William Whewell’s 19th century philosophy of science is sometimes glossed over as a footnote to Kant. There is however a key feature of Whewell’s account worth noting. This is his appeal to Aristotle’s form/matter hylomorphism as a metaphor to explain how mind and world merge in successful scientific inquiry. Whewell’s hylomorphism suggests a middle way between rationalism and empiricism reminiscent of experience pragmatists like Steven Levine’s view that mind and world are entwined in experience. I argue however that Levine does (...)
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  32.  78
    Sidgwick’s Legacy? Russell and Moore on Meaning and Philosophical Inquiry.Sébastien Gandon - 2017 - Journal for the History of Analytical Philosophy 6 (1).
    James Levine has recently argued that there is a tension between Russell’s Moorean semantical framework and Russell’s Peano-inspired analytical practice. According to Levine, this discrepancy runs deep in Russell’s thought from 1900 to 1918, and underlies many of the doctrinal changes occurring during this period. In this paper, I suggest that, contrary to what Levine claims, there is no incompatibility between Moore’s theory of meaning and the idea of informative conceptual analysis. I show this by relating Moore’s view of meaning (...)
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  33. Would legalizing torture result in too many cases of torture? Rare counterexamples.Terence Rajivan Edward - manuscript
    The economist David K. Levine claims that if a government of a country makes torture legal, the inevitable result will be torture that is out of control. I point out an inconsistency in his approach to torture. I then argue that we should be open to rare counterexamples to his claim and describe a kind of counterexample.
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  34. Functionalism, mental causation, and the problem of metaphysically necessary effects.Robert D. Rupert - 2006 - Noûs 40 (2):256-83.
    The recent literature on mental causation has not been kind to nonreductive, materialist functionalism (‘functionalism’, hereafter, except where that term is otherwise qualified). The exclusion problem2 has done much of the damage, but the epiphenomenalist threat has taken other forms. Functionalism also faces what I will call the ‘problem of metaphysically necessary effects’ (Block, 1990, pp. 157-60, Antony and Levine, 1997, pp. 91-92, Pereboom, 2002, p. 515, Millikan, 1999, p. 47, Jackson, 1998, pp. 660-61). Functionalist mental properties are individuated partly (...)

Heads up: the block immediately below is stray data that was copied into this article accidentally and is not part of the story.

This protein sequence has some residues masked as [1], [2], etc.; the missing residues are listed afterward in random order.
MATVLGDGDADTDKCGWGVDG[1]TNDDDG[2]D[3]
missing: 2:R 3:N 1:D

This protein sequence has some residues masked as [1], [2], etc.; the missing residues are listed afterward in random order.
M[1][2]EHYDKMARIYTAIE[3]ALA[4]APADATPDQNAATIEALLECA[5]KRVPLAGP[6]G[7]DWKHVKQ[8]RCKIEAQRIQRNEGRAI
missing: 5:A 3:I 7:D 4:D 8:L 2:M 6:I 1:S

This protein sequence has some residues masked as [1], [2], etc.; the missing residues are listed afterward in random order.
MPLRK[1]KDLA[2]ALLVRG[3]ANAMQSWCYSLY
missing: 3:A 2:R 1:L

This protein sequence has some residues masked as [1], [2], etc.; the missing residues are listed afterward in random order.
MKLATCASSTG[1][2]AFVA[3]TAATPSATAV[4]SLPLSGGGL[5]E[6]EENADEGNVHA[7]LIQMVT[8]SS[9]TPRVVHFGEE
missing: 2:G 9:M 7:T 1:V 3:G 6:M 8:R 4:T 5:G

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  35. The Real Trouble for Armchair Arguments Against Phenomenal Externalism.Adam Pautz - 2014 - In Mark Sprevak & Jesper Kallestrup (eds.), New Waves in Philosophy of Mind. Palgrave Macmillan. pp. 153-181.
    I criticize some armchair arguments against phenomenal externalism due to Block, Hawthorne, Kriegel, Levine, Shoemaker and others. I conclude by discussing an overlooked armchair argument: the argument from phenomenal localism.
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  36. The categories of causation.John Schwenkler - 2023 - Synthese 203 (1):1-35.
    This paper is an essay in what Austin (_Proc Aristotel Soc_ 57: 1–30, 1956–1957) called "linguistic phenomenology". Its focus is on showing how the grammatical features of ordinary causal verbs, as revealed in the kinds of linguistic constructions they can figure in, can shed light on the nature of the processes that these verbs are used to describe. Specifically, drawing on the comprehensive classification of English verbs founds in Levin (_English verb classes and alternations: a preliminary investigation_, University of (...)